Media bias

Black celebrities more likely to be portrayed as criminals in domestic violence coverage

Former Baltimore Ravens NFL running back Ray Rice and his wife Janay arrive for a hearing at a New York City office building November 5, 2014. (REUTERS/Mike Segar)

New research from the University of Maryland has found that black athletes, musicians, and actors receive heightened scrutiny from media in domestic violence cases. The study, which examined 330 news articles and covered approximately 66 celebrities between 2009 and 2011, was led by Joanna Pepin, a PhD Candidate in the Department of Sociology. The study found that black celebrities were three times more likely than white celebrities to be portrayed as criminals in media covering domestic violence. Furthermore, news articles were two-and-a-half times more likely to provide excuses for men’s violence against their partners while reporting on white celebrities, than when they covered black celebrities.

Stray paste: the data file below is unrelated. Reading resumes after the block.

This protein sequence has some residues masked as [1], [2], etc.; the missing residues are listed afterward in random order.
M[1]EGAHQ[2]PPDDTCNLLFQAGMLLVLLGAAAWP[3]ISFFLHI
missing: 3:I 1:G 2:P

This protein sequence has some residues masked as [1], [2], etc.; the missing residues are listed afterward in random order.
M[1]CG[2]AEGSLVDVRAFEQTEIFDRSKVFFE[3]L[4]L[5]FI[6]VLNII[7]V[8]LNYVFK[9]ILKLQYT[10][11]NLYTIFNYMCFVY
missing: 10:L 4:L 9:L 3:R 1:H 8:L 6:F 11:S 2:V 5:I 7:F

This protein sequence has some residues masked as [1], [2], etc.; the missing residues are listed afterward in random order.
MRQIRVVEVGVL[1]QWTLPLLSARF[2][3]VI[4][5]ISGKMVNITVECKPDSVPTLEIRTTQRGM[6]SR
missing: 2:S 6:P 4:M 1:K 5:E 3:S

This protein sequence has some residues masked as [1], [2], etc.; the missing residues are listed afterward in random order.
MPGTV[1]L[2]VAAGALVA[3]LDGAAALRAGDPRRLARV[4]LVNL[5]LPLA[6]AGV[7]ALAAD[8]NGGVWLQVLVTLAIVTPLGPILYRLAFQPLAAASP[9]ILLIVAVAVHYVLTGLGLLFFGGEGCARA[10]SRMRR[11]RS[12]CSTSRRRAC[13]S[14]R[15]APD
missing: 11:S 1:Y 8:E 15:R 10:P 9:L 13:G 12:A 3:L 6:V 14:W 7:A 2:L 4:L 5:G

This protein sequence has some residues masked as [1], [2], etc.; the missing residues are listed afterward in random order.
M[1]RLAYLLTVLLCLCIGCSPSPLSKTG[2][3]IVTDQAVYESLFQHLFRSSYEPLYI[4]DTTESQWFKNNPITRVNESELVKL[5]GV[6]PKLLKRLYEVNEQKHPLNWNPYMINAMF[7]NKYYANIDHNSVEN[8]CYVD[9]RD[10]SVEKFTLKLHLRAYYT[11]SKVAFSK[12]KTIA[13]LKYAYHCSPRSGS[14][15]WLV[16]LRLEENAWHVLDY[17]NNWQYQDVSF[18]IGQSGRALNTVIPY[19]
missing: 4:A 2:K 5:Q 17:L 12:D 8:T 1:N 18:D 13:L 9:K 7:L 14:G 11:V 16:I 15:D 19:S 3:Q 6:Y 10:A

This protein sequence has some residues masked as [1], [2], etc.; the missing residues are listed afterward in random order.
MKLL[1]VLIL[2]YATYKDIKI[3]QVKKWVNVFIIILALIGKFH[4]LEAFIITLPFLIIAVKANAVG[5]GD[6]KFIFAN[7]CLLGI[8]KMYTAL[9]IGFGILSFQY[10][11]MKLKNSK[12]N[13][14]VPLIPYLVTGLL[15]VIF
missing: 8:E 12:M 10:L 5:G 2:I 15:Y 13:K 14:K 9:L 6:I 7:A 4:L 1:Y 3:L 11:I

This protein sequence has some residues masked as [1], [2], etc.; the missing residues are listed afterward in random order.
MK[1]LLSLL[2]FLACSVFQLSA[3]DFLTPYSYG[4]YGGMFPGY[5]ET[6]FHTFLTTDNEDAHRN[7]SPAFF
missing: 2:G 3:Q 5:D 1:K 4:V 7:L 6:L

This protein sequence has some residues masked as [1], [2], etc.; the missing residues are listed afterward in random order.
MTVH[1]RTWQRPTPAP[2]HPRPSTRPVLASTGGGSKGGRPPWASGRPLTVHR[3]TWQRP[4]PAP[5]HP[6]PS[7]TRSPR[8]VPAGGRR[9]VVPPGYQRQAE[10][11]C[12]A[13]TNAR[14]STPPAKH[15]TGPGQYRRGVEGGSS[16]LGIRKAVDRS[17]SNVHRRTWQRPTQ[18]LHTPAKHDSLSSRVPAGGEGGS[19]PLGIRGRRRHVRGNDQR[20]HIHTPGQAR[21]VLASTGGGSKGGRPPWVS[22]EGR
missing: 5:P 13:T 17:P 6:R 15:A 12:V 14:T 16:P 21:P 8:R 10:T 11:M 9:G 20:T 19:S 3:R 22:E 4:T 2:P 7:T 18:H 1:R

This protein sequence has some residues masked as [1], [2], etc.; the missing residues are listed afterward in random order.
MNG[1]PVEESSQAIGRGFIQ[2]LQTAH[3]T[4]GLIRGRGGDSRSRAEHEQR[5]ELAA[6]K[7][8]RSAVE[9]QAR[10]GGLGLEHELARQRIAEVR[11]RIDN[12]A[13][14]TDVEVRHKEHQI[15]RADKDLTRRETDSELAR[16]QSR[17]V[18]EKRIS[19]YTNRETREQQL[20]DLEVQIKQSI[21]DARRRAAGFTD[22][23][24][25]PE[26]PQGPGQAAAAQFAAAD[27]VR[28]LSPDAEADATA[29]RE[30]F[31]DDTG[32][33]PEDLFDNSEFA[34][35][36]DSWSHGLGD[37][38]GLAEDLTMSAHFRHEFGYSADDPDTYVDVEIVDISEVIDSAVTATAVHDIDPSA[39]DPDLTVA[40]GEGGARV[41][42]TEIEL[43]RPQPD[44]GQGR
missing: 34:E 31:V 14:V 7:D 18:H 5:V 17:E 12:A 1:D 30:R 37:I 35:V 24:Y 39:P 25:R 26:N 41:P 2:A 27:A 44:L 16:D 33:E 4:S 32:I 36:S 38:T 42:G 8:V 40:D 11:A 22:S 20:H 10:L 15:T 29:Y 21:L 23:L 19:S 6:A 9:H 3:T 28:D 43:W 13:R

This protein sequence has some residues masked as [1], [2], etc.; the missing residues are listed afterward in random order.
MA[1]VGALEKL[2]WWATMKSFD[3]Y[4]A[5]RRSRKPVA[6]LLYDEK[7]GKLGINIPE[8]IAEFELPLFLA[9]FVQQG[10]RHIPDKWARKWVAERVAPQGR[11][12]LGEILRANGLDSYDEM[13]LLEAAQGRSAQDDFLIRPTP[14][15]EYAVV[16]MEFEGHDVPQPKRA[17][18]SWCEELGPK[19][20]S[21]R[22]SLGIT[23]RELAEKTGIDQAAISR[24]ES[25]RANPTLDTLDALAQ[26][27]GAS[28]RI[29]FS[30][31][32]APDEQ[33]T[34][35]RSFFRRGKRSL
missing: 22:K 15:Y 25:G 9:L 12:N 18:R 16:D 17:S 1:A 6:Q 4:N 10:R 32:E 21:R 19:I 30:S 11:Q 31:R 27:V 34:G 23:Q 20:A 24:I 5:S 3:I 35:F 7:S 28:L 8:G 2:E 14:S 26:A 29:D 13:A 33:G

Pepin said the thing that surprised her most about the data was the contradictory nature of the excuse-making for white celebrities. “Some research suggests black men are more likely to be shown as addicts or prone to violent anger but I found these depictions most often in news articles about white men,” explains Pepin. “White celebrities benefited by highlighting substance abuse and anger as an excuse for violence while escaping the stigmatization of being deemed an addict or criminal.”

Read the full story at Phys.org.

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